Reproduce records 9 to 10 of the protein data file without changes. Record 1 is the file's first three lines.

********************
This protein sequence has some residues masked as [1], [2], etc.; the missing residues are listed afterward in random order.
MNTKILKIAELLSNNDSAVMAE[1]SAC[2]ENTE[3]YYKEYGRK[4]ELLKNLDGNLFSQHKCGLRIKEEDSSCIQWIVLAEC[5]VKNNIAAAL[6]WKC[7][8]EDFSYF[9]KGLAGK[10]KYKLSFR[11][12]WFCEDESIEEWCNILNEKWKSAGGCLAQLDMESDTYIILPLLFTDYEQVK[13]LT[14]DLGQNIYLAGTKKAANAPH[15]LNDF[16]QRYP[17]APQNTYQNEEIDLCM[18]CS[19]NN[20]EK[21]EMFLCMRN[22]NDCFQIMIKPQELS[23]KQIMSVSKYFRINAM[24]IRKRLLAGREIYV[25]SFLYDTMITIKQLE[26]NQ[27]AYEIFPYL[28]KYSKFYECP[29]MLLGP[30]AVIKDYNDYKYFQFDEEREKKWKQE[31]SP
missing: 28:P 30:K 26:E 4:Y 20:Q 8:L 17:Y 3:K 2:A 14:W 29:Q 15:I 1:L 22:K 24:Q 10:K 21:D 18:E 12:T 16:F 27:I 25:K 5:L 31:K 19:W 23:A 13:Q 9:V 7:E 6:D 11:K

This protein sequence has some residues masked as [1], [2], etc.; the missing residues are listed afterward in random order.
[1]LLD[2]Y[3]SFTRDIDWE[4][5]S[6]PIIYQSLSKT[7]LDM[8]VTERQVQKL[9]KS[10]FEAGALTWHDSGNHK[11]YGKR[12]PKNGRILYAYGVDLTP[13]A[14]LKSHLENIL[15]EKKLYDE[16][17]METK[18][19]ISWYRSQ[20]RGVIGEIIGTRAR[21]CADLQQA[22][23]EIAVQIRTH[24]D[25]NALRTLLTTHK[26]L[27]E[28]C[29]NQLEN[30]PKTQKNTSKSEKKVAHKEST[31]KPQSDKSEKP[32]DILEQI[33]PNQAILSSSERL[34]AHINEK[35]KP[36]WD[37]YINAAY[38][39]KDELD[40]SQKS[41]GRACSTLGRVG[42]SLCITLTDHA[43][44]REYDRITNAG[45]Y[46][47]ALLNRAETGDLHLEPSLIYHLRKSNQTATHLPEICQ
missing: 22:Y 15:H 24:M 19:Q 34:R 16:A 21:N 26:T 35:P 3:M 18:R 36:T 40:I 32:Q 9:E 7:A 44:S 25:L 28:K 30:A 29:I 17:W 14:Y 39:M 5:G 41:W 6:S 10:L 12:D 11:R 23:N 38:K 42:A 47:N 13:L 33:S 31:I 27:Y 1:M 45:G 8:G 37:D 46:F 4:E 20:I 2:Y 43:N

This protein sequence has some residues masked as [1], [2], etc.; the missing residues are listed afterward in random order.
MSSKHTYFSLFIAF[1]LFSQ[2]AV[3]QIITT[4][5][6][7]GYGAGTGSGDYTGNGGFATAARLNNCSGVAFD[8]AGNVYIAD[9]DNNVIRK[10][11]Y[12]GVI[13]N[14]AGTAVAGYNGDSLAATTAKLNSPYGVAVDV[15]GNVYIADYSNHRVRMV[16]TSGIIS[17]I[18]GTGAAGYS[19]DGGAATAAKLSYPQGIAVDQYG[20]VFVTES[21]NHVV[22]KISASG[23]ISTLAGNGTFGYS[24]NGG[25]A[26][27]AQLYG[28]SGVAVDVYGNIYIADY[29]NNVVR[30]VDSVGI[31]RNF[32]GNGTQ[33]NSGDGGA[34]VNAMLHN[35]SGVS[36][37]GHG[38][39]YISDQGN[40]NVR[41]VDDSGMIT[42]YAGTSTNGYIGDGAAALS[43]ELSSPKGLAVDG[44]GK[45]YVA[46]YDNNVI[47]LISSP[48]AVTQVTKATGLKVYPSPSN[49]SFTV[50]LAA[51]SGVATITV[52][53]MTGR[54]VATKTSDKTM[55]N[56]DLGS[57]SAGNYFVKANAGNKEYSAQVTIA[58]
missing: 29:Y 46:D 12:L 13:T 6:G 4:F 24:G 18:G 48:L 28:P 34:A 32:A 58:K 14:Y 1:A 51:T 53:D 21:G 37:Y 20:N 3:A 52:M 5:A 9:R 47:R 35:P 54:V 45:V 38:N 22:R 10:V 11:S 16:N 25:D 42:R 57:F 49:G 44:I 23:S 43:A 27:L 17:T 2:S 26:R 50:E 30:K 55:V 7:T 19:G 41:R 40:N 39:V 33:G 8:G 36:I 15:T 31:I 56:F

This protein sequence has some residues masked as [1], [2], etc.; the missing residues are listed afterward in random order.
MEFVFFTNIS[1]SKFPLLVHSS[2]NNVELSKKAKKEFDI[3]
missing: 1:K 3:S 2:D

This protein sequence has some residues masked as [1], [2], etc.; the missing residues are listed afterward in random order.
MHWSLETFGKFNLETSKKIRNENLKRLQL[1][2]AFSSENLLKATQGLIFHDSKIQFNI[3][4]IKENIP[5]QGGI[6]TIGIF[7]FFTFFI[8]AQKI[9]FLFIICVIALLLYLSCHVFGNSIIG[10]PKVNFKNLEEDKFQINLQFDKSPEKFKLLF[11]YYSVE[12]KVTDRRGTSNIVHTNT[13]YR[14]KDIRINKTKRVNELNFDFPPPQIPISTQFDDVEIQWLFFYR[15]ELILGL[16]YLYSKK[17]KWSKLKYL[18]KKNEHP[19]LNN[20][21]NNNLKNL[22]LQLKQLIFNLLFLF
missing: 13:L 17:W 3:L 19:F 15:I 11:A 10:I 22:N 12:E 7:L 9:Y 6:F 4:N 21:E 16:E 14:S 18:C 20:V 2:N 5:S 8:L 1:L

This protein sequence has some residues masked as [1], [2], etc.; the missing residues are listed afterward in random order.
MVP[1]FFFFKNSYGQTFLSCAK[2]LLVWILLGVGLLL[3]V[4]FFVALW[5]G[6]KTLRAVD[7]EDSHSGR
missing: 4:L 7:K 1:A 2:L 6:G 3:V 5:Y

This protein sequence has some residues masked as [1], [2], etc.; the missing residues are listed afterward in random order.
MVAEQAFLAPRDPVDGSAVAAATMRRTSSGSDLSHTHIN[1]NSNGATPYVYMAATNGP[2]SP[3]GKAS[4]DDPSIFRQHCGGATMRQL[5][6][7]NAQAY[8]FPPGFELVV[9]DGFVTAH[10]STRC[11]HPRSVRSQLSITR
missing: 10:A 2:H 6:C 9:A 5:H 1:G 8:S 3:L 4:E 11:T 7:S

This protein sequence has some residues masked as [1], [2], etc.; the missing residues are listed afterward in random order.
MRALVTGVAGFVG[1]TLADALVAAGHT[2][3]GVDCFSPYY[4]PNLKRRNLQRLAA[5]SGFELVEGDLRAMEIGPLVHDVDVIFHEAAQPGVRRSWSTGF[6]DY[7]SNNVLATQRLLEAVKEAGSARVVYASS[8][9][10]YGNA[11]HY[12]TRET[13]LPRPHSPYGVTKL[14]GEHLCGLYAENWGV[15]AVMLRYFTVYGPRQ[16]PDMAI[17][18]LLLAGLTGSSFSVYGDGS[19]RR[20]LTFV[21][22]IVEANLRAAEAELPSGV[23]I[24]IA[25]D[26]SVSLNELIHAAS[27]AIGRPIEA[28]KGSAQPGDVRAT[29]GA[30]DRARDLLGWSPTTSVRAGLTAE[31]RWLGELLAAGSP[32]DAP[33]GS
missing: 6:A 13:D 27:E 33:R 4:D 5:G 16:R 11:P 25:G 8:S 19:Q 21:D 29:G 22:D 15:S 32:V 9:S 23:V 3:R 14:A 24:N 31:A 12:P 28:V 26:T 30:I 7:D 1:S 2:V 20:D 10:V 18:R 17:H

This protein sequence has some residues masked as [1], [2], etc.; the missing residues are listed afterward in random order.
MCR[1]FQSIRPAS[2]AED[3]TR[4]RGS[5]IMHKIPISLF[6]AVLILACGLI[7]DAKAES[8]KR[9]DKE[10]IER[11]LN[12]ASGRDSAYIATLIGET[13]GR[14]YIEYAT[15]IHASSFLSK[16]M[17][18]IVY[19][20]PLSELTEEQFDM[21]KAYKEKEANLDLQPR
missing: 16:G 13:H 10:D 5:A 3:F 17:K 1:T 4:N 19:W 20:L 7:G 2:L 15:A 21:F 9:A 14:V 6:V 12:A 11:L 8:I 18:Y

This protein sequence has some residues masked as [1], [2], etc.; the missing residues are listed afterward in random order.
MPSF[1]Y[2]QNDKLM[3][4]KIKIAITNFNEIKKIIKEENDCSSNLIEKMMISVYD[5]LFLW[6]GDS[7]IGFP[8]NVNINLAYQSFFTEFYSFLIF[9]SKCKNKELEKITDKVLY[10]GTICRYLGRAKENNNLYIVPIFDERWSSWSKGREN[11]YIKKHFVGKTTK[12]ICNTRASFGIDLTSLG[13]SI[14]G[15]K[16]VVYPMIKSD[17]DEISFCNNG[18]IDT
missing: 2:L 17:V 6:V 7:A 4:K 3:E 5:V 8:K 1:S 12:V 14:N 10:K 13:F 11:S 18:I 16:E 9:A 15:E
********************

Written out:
This protein sequence has some residues masked as [1], [2], etc.; the missing residues are listed afterward in random order.
MCR[1]FQSIRPAS[2]AED[3]TR[4]RGS[5]IMHKIPISLF[6]AVLILACGLI[7]DAKAES[8]KR[9]DKE[10]IER[11]LN[12]ASGRDSAYIATLIGET[13]GR[14]YIEYAT[15]IHASSFLSK[16]M[17][18]IVY[19][20]PLSELTEEQFDM[21]KAYKEKEANLDLQPR
missing: 16:G 13:H 10:D 5:A 3:F 17:K 1:T 4:N 19:W 20:L 7:G 2:L 15:A 21:F 9:A 14:V 6:V 12:A 11:L 8:I 18:Y

This protein sequence has some residues masked as [1], [2], etc.; the missing residues are listed afterward in random order.
MPSF[1]Y[2]QNDKLM[3][4]KIKIAITNFNEIKKIIKEENDCSSNLIEKMMISVYD[5]LFLW[6]GDS[7]IGFP[8]NVNINLAYQSFFTEFYSFLIF[9]SKCKNKELEKITDKVLY[10]GTICRYLGRAKENNNLYIVPIFDERWSSWSKGREN[11]YIKKHFVGKTTK[12]ICNTRASFGIDLTSLG[13]SI[14]G[15]K[16]VVYPMIKSD[17]DEISFCNNG[18]IDT
missing: 2:L 17:V 6:V 7:A 4:K 3:E 5:V 8:K 1:S 12:V 14:N 10:K 13:F 11:S 18:I 16:E 9:A 15:E